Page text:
Around the top of each cart was a rim nine inches wide. The corner supports and side panels were cast as one unit with the cart.
Carvings of cherubim, lions, and palm trees decorated the panels and corner supports wherever there was room, and there were wreaths all around.
All ten water carts were the same size and were made alike, for each was cast from the same mold.
Huram also made ten smaller bronze basins, one for each cart. Each basin was six feet across and could hold 220 gallons of water.
He set five water carts on the south side of the Temple and five on the north side. The great bronze basin called the Sea was placed near the southeast corner of the Temple.
He also made the necessary washbasins, shovels, and bowls. So at last Huram completed everything King Solomon had assigned him to make for the Temple of the LORD :
the two pillars; the two bowl-shaped capitals on top of the pillars; the two networks of interwoven chains that decorated the capitals;
the 400 pomegranates that hung from the chains on the capitals (two rows of pomegranates for each of the chain networks that decorated the capitals on top of the pillars);
the ten water carts holding the ten basins;
the Sea and the twelve oxen under it;
the ash buckets, the shovels, and the bowls. Huram made all these things of burnished bronze for the Temple of the LORD, just as King Solomon had directed.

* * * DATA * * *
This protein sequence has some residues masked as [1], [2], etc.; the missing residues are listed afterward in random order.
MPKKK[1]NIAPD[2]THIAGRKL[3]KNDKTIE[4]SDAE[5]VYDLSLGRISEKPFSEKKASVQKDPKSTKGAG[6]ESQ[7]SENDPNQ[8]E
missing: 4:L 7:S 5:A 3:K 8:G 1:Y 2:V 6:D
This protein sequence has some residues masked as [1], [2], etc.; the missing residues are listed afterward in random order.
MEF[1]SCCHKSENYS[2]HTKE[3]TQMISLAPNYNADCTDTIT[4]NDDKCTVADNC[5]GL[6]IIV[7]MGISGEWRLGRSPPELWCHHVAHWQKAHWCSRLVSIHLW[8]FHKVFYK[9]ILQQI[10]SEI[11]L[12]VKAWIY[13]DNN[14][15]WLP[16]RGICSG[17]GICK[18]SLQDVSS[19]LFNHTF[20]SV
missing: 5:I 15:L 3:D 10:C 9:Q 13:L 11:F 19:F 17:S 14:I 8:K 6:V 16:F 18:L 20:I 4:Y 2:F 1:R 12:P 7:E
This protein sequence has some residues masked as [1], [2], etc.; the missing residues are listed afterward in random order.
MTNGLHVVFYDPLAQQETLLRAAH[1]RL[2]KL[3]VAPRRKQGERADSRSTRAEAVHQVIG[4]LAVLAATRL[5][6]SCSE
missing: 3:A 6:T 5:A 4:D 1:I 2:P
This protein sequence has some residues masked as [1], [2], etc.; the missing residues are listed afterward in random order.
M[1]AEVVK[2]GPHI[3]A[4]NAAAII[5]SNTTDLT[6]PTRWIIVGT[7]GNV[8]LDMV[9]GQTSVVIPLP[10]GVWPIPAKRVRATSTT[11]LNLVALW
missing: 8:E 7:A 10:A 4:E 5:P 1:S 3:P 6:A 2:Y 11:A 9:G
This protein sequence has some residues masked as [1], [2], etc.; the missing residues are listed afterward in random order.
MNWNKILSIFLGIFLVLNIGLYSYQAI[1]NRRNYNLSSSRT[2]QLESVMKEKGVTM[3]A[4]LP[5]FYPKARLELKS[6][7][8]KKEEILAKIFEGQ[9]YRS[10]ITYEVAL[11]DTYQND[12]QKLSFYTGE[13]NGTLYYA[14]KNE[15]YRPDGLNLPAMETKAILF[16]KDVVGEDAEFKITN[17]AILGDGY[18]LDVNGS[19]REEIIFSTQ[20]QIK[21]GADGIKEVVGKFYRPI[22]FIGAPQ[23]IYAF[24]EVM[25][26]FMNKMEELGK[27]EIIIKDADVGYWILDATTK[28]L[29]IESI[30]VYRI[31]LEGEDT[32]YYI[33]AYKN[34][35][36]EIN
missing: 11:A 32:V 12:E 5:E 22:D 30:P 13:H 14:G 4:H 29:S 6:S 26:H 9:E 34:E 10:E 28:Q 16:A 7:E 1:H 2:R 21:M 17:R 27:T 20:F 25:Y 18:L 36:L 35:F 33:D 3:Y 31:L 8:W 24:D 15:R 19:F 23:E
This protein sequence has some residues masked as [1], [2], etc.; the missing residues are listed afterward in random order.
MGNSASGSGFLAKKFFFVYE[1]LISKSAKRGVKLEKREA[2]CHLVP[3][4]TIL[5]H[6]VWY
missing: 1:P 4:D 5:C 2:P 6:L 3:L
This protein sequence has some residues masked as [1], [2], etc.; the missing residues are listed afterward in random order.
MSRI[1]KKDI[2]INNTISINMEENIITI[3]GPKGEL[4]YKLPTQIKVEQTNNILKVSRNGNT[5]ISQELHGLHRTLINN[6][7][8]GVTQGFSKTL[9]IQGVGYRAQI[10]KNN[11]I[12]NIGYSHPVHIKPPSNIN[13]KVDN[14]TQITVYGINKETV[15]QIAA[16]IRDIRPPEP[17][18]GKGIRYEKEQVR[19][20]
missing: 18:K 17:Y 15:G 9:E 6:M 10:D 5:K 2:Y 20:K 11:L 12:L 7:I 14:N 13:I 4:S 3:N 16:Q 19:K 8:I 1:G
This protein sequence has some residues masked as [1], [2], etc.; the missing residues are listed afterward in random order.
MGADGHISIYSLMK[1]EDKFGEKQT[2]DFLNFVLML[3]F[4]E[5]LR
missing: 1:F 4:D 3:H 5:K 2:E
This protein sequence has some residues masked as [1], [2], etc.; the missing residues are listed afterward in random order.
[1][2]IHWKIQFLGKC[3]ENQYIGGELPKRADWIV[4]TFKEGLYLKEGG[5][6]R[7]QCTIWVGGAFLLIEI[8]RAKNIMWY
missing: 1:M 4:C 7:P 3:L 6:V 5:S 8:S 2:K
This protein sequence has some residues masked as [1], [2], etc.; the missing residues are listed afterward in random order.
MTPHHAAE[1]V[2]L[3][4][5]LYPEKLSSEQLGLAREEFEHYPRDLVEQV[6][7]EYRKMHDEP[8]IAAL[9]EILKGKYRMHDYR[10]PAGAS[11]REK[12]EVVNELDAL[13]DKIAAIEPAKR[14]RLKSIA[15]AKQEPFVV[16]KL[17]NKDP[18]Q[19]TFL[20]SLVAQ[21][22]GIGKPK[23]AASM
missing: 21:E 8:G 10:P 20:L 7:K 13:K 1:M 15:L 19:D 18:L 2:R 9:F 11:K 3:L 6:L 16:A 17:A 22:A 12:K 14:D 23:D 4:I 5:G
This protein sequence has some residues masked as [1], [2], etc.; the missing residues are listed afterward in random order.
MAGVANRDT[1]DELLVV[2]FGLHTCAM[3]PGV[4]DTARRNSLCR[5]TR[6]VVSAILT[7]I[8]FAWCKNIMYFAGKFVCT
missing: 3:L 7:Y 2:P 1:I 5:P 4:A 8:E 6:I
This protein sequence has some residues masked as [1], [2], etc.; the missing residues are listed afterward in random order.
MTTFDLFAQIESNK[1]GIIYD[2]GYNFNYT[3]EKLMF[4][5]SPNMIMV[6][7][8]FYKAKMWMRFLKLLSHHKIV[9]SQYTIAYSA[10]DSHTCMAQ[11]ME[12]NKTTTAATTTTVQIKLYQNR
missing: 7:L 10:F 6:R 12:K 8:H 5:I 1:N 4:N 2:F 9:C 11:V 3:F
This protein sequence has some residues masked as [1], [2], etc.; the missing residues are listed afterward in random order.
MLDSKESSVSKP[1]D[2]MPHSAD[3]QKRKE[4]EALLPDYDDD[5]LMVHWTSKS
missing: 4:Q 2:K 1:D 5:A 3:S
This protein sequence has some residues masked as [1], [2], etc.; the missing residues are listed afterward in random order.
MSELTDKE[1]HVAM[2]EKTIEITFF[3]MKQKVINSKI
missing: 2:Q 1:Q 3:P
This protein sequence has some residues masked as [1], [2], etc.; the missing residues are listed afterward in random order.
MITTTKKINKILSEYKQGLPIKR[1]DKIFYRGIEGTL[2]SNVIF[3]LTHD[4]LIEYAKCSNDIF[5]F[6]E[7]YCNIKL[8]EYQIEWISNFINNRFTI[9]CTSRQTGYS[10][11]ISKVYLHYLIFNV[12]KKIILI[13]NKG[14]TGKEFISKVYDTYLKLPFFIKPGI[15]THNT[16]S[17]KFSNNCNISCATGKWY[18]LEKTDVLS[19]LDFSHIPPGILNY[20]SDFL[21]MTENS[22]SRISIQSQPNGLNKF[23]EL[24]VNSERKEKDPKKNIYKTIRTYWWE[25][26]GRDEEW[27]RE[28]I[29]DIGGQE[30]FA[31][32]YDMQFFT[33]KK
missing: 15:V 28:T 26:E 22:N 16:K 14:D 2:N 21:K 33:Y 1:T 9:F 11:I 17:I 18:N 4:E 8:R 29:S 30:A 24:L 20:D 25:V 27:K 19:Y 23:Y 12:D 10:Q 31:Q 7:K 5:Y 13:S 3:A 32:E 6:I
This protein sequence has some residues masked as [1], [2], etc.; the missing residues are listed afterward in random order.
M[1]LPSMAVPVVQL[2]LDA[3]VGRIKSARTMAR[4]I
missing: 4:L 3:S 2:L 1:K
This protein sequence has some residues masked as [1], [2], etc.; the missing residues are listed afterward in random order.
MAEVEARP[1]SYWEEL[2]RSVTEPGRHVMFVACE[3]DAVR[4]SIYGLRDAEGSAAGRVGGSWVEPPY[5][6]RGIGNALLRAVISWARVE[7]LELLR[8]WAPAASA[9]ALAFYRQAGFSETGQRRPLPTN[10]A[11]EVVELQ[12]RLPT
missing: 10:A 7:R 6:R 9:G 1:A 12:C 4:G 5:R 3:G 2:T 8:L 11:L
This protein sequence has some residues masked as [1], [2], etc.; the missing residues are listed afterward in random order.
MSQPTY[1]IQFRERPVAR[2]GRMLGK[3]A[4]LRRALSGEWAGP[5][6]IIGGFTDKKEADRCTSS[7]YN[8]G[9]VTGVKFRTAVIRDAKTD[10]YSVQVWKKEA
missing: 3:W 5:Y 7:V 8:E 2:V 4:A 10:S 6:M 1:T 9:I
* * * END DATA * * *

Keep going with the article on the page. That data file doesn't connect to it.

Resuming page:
The king had them cast in clay molds in the Jordan Valley between Succoth and Zarethan.
Solomon did not weigh all these things because there were so many; the weight of the bronze could not be measured.
Solomon also made all the furnishings of the Temple of the LORD : the gold altar; the gold table for the Bread of the Presence;
the lampstands of solid gold, five on the south and five on the north, in front of the Most Holy Place; the flower decorations, lamps, and tongs—all of gold;
the small bowls, lamp snuffers, bowls, ladles, and incense burners—all of solid gold; the doors for the entrances to the Most Holy Place and the main room of the Temple, with their fronts overlaid with gold.
So King Solomon finished all his work on the Temple of the LORD . Then he brought all the gifts his father, David, had dedicated—the silver, the gold, and the various articles—and he stored them in the treasuries of the LORD ’s Temple.